Gravity’s Rainbow, which begins with a missile screaming across the sky, ends not with a bang but with a dispersal, as the fugitive Slothrop disintegrates into fragments of character and plot. Pynchon, too, seemed to disperse in the wake of the novel, crisscrossing the country like one of his yo-yo protagonists. His work dwelled on individuals on the run from a totalizing government-industrial complex; now, impossible to locate for months at a time, he came to embody his own literary project. Pity, then, that his decade in the wilderness seemed to sap his productivity.
Cork Smith, reunited with Pynchon for Rainbow, cut only 100 out of 1,300 manuscript pages, but didn’t grasp it well enough to attempt any more. It was hailed anyway as a masterpiece—albeit the kind that’s much easier to buy than to finish. As if to burnish his outsider status, the Pulitzer jury chose it for the 1974 fiction prize but the larger committee rejected it as obscene. It did win a National Book Award, which was given by Ralph Ellison to someone he thought might be Pynchon but who turned out to be absurdist comic Irwin Corey, sent by Viking with Pynchon’s approval, thanking the crowd with a string of malapropisms.
Pynchon might have been in the city at the time. From Manhattan Beach he’d followed friends up to pot-saturated Eureka, then crashed in New York. In a letter that winter to the Shetzlines, he vented his disenchantment with a city whose bohemian heyday was over. At the Village Gate, there was to be an “Impeachment Rally” against Nixon. “Why didn’t they have one in ’68?” he asked. He railed against the “third rate heads” of New York, the “dirty, desolate heart” of a declining empire, and the righteous proto-yuppie liberals better known as the “urban assholery.” He couldn’t “dig to live a ‘literary’ life no more.” He and a girlfriend might move “across the sea,” or maybe head back West. “Yes, it does sound like ‘aimless drifting,’ doesn’t it?”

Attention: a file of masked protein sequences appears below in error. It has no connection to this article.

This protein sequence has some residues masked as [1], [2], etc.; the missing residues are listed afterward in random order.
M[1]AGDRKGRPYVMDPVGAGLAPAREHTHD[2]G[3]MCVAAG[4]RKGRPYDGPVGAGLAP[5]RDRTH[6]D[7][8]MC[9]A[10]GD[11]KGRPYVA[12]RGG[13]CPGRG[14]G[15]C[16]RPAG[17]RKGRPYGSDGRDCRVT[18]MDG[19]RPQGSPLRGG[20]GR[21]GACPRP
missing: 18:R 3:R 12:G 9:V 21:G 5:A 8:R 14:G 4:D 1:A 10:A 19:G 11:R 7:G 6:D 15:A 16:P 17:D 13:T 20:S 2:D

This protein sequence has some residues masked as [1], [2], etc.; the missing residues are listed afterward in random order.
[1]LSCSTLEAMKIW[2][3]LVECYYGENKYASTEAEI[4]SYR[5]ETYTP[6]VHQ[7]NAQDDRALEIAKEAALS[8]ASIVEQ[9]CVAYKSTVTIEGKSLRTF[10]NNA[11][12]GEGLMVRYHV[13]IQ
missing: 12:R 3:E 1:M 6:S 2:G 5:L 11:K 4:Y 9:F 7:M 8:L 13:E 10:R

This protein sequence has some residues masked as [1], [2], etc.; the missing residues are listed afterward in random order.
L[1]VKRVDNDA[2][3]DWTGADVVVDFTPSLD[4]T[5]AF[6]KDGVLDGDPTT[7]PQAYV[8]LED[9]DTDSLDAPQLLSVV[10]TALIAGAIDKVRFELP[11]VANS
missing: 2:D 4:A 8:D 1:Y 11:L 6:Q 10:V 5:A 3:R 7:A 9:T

In context, Pynchon’s cri de coeur wasn’t that of a radical but of an artist straddling a deep fissure in American life. His sixties friends had retreated into the California woods, the subject-to-be of a novel, Vineland, that he wouldn’t get it together to finish for seventeen years. His literary peers were assimilated into the “assholery” he disdained. A key word in Gravity’s Rainbow is preterite, which literally means bygone, but in Pynchon takes on the meaning of outside, oppressed, non-elite. And who was he?
“I think he withdrew and went to ground,” says Shetzline. “Had a kind of sit-down about where he stood with American cultural confusion. The middle was hard ground to hold … There was no going home.” Pynchon spoke of “riding the ’Hound”: taking a bus from town to town and always sitting in the back, watching the world with a thermos of coffee growing cold in his hand.
Occasionally he came out to visit the Shetzlines in rural Oregon. “I remember Pynchon on the horse I had,” Shetzline says. “He looked like Don Quixote.” Shetzline’s ex-wife Mary Beal says he mostly stayed up late and watched TV. (Kirk Sale remembers his houseguest arguing with his kids over which cartoons to watch.) After crashing in their daughter’s room, Pynchon gave Beal an odd compliment: “People put me up in their kids’ rooms all the time, and hers is the first bed that doesn’t smell of urine.” The Shetzlines were part of an underground railroad for an author on the run. “He was just Mr. Mysterious,” she says.
Once, at a party out in the woods, a man they knew “outed Tom as a famous writer,” Beal recalls. “And of course nobody in the area reads literary novels—just a bunch of country folk … It mortified Tom to the point where he left the following day.” What could have been so mortifying? Beal thinks it had more to do with being unknown to a room full of people than it did with the one guy who was hounding him.
A Pynchon tracker has found at least one actual “hidey-hole” of his, as Shetzline calls it. Between 1976 and 1977, he spent more than a year in a neat but tiny redwood cabin in Trinidad, California, separated by 300 feet of trees from the lush, rocky shore of the Pacific. It’s deep in Humboldt County, the hippie paradise at the center of Vineland.